On W.E.B. Du Bois’s ‘The Princess Steel’ – his newly discovered sf/fantasy story

MTE5NTU2MzE2MjA2MDQwNTg3‘The Princess Steel’, a previously unpublished sf/fantasy story by W.E.B. Du Bois, can be found in the most recent issue of the PMLA (130.3: 819-829). It was written some time between 1908 and 1910, and there is an earlier draft called ‘The Megascope: A Tale of Tales’.

The earlier title acknowledges Du Bois’s self-conscious embedding of one tale within another within another. It also shows a clear sense of how the introduction of a science-fictional innovation (not really what Suvin means by the novum) functions as a narratological device to generate fictions. The Megascope shifts the story from one genre/diegesis into another and then into another – or, perhaps more accurately, revises the reader’s expectations of the story as it rewrites the rules of the world in which the story takes place.

‘The Princess Steel’ begins as an apparently realist story in contemporary New York, told with a certain wry humour, as the unnamed protagonist and his wife, in response to a newspaper advertisement, go to witness a scientific demonstration by the sociologist Professor Hannibal Johnson:

Now my wife and I were interested in Sociology; we had studied together at Chicago, so diligently indeed that we had just married and were spending our honeymoon in New York. … it certainly seemed very opportune to hear almost immediately upon our arrival of a great lecturer in Sociology albeit his name, to our chagrin, was new to us. (822)

To their even greater chagrin, Johnson is black (and initially they assume he must be the Professor’s servant). On reflection, however,

One would not for a moment have hesitated to call him a gentleman had it not been for his color. His voice, his manner, everything showed training and refinement. Naturally my wife stiffened and drew back and yet she felt me smiling and hated to acknowledge the failure of our expedition. (822)

This is an intriguing passage in that it is also the one at which we realise that the newly-weds are white. Their studies provide a clue to the likelihood of this, but it is only their assertion of the colour line that definitively places them on one side of it. By making it manifest in this way, Du Bois prepares the ground for a story that will use fantasy so as to imagine some of the determining forces of everyday life that many varieties of realism and naturalism, with their emphasis on surface detail, interpersonal relations and individual psychology, struggle to capture. Like naturalist Frank Norris’s incomplete trilogy of wheat (The Octopus (1901), The Pit (1903)), Du Bois’s first novel, The Quest of the Silver Fleece (1911), is an epic that attempts to map out the complex social relations of a single industry (for Du Bois, cotton); but even Norris, especially in his first novel, bows under the weight of the task and includes weirdly ecstatic visions, as if the real were too complex for mere realism. In this context, one cannot help but also recall the fantastical spirit that imbues Du Bois’s second novel, The Dark Princess (1928), especially when it draws closest to heavy industry in the stunning passage when protagonist Matthew Towns chucks it all in to become a manual labourer digging the subway tunnels:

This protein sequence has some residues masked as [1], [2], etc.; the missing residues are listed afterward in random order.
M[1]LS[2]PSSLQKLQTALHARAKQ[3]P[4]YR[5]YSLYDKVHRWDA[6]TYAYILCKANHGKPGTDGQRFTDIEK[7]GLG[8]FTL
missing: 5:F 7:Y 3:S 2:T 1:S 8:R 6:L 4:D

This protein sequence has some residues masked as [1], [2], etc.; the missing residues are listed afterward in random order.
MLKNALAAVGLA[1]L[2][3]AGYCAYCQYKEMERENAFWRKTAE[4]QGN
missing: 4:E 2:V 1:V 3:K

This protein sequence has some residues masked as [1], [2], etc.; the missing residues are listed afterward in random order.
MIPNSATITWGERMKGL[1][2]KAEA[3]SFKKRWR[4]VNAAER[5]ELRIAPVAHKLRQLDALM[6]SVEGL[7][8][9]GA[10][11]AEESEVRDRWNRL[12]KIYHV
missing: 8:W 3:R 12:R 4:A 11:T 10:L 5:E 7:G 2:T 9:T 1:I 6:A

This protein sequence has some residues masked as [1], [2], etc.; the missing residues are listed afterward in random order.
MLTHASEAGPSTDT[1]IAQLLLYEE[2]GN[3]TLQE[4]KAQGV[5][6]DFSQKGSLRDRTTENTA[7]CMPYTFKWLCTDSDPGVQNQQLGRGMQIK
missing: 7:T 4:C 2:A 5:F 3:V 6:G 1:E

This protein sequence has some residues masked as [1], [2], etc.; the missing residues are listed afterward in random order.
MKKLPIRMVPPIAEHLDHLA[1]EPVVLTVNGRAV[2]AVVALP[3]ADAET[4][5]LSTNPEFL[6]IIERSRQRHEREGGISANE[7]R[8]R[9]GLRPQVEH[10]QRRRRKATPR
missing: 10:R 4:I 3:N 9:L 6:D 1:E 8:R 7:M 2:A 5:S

Lakes and rivers flow … pouring from the hills down to the kitchen sinks with steady pulse beneath the iron street [and] great steel Genii, a hundred feet high, lumber blindly along at out neck and call to dig, lift, talk, push, weep, and swear [and us] houses sag, stagger, and reel … but …do not fall: we hold them, force them and prop them up [even as we] tak[e] away the foundations of the city and leav[e] it delicately swaying on air. (265, 266).

In ‘The Princess Steel’, however, Du Bois approaches the problem from the other side. His broadly realistic opening is just a frame for an exercise in the fantastic, using sf to access the allegorical as a means to draw out the unseen determinants of an exploitative patriarchal-colonial-capitalist modernity and contemporary social life.

Johnson’s library contains volume upon volume of The Great Chronicle – a record he discovered a quarter century earlier of the ‘everyday facts of life but kept with surprising accuracy by a Silent Brotherhood for 200 years’ (823). We learn no more about this surveillant order – perhaps for Du Bois an imaginative precursor to The Dark Princess’s secretive revolutionary Great Central Committee of Yellow, Brown and Black – but their copious records have enabled Johnson to develop the Megascope.

Rather than plunge into directly into allegory or deploy the kind of slippery kind transition into an alternative realm deployed in A Connecticut Yankee in King Arthur’s Court (1889) – I am insufficiently familiar with Du Bois’s biography to know whether he had read Mark Twain’s novel, but it does seem to me to lurk in the background of what is to come – Du Bois turns to scientific innovation, the very stuff of modernity, to investigate modernity. (Foucault scholars will be excited to learn that Du Bois begins with technologies of statistics and surveillance; Hegelians will have to wait a few moments longer for their fix.)

Professor Johnson first shows his visitors a mechanism by which a human deed can be represented in two dimensions on a ‘thin transparent film’ (823). Layering such films one on top of another produces a representation of the ‘history of these deeds in days and months and years’ (823) and, he explains, if

“these planes be curved about one center and reflected to and fro we get a curve of infinite curvings which is—”—he paused impressively—“which is the Law of Life.” (823)